Will 2023 Really Be the Worst Year To Buy a House?

Luke Babich

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Luke Babich

January 6th, 2023
Updated January 6th, 2023

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Homebuyers had a rough ride in 2022, with home prices skyrocketing, just as historically low mortgage rates began to climb and eventually double. With home buyers contending with low inventory, high prices, and steep mortgage rates, buying became more expensive overall.

What’s in store for the housing market in 2023? Here are four predictions about where the housing market might be headed based on current trends and expert expectations.

1. Expect mortgage rates to remain high

Mortgage rates are always fluctuating, but right now, they remain much higher than they were at the start of 2022. With rates nearly doubling, and inflation still taking its toll on Americans' wallets, it’s much more expensive to take out a mortgage now than it was in early 2022.

In 2023, mortgage rates may start to stall, but will remain relatively high, at least through the first half of the year. Fannie Mae notes that rates are expected to pull back over the next two years, but at the start of 2023, rates will remain high.

How high rates will remain is up for debate, with experts predicting rates could fall slightly below 6% or continue to remain above 7%.

The latest Mortgage Finance Forecast report also shows rates remaining in the 6% range for much of 2023, with rates ending the year under 6% at an average rate of 5.4%. However, not all experts agree. Realtor.com predicts rates to stay around 7% throughout the year, ending 2023 at 7.1%. However, the National Association of Realtors (NAR) predicts rates will fall to 5.7% by the end of 2023, according to a recent report.

2. Home prices may begin to fall

Experts also disagree on where home prices are headed, though the two main schools of thought are that home prices will either stall or begin to drop.

Redfin expects home prices to drop by 4% by the end of 2023. It expects prices to drop by approximately 2% in the first quarter, 5% in the second and third quarters, and 3% in the last quarter of 2023, year-over-year.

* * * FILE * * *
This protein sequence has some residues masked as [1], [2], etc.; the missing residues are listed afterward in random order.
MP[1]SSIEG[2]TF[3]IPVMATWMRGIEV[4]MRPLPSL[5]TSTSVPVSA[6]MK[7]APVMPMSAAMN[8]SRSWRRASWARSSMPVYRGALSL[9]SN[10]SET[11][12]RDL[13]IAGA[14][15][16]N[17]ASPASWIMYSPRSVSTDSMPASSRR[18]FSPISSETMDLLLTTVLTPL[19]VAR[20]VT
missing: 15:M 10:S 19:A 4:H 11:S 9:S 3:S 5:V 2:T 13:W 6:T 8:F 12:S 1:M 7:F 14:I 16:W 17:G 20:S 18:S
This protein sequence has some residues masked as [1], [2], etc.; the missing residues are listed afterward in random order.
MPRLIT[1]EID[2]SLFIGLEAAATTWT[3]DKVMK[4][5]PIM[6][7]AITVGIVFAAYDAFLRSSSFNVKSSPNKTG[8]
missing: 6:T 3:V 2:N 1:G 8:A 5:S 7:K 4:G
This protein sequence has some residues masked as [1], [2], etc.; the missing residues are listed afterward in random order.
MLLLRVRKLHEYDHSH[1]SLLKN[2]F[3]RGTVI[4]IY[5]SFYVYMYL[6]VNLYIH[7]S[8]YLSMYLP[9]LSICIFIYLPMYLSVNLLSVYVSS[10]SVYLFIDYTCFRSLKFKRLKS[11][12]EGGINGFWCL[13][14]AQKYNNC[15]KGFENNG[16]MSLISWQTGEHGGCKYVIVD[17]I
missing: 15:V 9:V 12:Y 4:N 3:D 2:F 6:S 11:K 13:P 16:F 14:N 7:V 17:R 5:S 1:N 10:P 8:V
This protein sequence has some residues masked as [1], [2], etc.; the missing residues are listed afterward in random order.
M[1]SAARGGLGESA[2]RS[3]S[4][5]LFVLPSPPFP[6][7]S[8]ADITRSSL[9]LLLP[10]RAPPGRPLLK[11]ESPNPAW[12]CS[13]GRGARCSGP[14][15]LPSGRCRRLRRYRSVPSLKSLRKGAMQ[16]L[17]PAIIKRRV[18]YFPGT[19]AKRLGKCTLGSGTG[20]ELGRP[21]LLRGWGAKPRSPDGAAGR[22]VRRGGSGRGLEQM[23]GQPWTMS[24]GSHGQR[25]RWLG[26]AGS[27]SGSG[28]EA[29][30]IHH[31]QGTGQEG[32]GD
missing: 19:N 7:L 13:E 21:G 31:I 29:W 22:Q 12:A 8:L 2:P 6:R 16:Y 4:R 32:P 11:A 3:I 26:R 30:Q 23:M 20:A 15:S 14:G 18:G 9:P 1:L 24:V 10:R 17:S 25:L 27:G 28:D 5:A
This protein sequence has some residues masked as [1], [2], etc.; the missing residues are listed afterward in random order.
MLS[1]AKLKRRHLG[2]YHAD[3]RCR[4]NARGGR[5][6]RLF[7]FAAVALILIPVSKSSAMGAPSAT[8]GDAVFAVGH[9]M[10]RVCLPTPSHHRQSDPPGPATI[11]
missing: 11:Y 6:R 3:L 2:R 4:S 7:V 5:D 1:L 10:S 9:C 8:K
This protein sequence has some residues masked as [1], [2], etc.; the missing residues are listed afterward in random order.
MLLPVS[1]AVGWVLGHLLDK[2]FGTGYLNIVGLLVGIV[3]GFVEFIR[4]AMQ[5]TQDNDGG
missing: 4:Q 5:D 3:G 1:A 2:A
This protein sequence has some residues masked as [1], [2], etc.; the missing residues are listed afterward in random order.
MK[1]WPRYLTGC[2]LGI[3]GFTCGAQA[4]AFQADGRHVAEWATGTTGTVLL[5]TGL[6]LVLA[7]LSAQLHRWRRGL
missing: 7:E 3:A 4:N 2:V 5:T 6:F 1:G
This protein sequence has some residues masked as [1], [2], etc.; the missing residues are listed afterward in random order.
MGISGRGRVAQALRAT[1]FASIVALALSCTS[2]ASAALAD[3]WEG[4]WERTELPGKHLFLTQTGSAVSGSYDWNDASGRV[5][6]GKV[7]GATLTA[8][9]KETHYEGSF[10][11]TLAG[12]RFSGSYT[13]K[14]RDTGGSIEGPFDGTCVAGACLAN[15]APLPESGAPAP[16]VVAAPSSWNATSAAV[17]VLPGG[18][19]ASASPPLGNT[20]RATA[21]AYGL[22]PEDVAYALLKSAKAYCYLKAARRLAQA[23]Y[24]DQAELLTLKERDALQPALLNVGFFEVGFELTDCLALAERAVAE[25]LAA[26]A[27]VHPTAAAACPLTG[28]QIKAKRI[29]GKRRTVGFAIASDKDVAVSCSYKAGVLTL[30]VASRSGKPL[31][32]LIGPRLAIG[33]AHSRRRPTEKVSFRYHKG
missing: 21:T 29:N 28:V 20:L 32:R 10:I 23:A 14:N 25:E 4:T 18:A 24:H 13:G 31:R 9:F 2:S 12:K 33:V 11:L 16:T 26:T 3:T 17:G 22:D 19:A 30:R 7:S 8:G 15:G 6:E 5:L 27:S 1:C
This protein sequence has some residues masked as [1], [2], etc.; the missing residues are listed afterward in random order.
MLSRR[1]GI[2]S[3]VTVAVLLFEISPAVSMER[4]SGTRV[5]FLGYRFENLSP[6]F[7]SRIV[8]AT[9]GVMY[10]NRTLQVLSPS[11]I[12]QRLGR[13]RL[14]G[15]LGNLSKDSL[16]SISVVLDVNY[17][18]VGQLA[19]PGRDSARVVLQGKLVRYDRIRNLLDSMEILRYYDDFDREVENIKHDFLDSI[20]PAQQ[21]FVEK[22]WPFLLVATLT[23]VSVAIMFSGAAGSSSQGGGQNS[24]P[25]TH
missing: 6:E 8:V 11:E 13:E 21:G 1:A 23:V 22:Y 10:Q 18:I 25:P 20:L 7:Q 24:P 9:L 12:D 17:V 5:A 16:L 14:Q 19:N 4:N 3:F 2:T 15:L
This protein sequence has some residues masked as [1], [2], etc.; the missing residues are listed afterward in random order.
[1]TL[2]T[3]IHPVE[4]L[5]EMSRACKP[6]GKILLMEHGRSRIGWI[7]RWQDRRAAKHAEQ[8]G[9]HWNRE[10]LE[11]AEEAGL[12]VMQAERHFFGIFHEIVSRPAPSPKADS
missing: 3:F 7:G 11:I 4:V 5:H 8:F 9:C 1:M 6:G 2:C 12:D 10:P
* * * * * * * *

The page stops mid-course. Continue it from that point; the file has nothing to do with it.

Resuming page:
Moody Analytics is predicting some overvalued home prices may drop by as much as 15% to 20%. Fannie Mae also reported that average home prices are falling every month and consumers can expect home prices to continue falling in 2023. Goldman Sachs’ research also indicates housing prices are likely to fall throughout 2023.

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3. Housing inventory will remain low

One thing all housing experts agree on is that inventory is expected to remain low in 2023. “Housing inventory is expected to remain right in 2023, with housing starts below historical averages and fewer homeowners willing to sell,” said NAR chief economist, Lawrence Yun.

An October home builders reportechoes Yun’s sentiments, with housing starts expected to drop even lower in 2023. With rates expected to remain high, Fannie Mae also expects this to create a “lock-in effect” with existing homeowners who will be reluctant to sell their homes since inventory is sparse and rates and prices are high.

4. Fewer homes will sell in 2023

As a result of high rates and low inventory, you can expect fewer homes to sell in 2023, even if prices drop.

“We forecast total existing home sales will be 5.03 million in 2022 and 3.90 million in 2023 before rebounding in 2024 to a pace of 4.60 million,” according to a recent Fannie Mae housing trends report.

Home sales are expected to hit a record low, with home sales falling to their lowest rate since 2011, according to a 2023 Redfin Housing Market Predictions report.

Why? With mortgage rates above 7%, many prospective home buyers are reluctant to lock in a mortgage right now. And with fewer homes to choose from, buyers may not want to settle for a home that doesn’t check off all of the selling points they want.

The bottom line

Although 2022 was a rough year for homebuyers, 2023 is also expected to have its fair share of issues. With inventory low and mortgage rates high, buyers will have a harder time affording a home than during 2020 or 2021. It’s still very much a seller’s market.

But it’s not all doom and gloom. With home prices expected to drop in 2023, and fall again in 2024, there’s hope at the end of the tunnel. And, if a recession hits in 2023, mortgage rates may also begin to drop and level off.

If you’re looking to buy a home, it’s difficult to time the market. Instead, focus on finding the lowest-rate mortgage possible, lowering your commission prices by partnering with a low-commission real estate agent, and finding a home that fits within your monthly budget.

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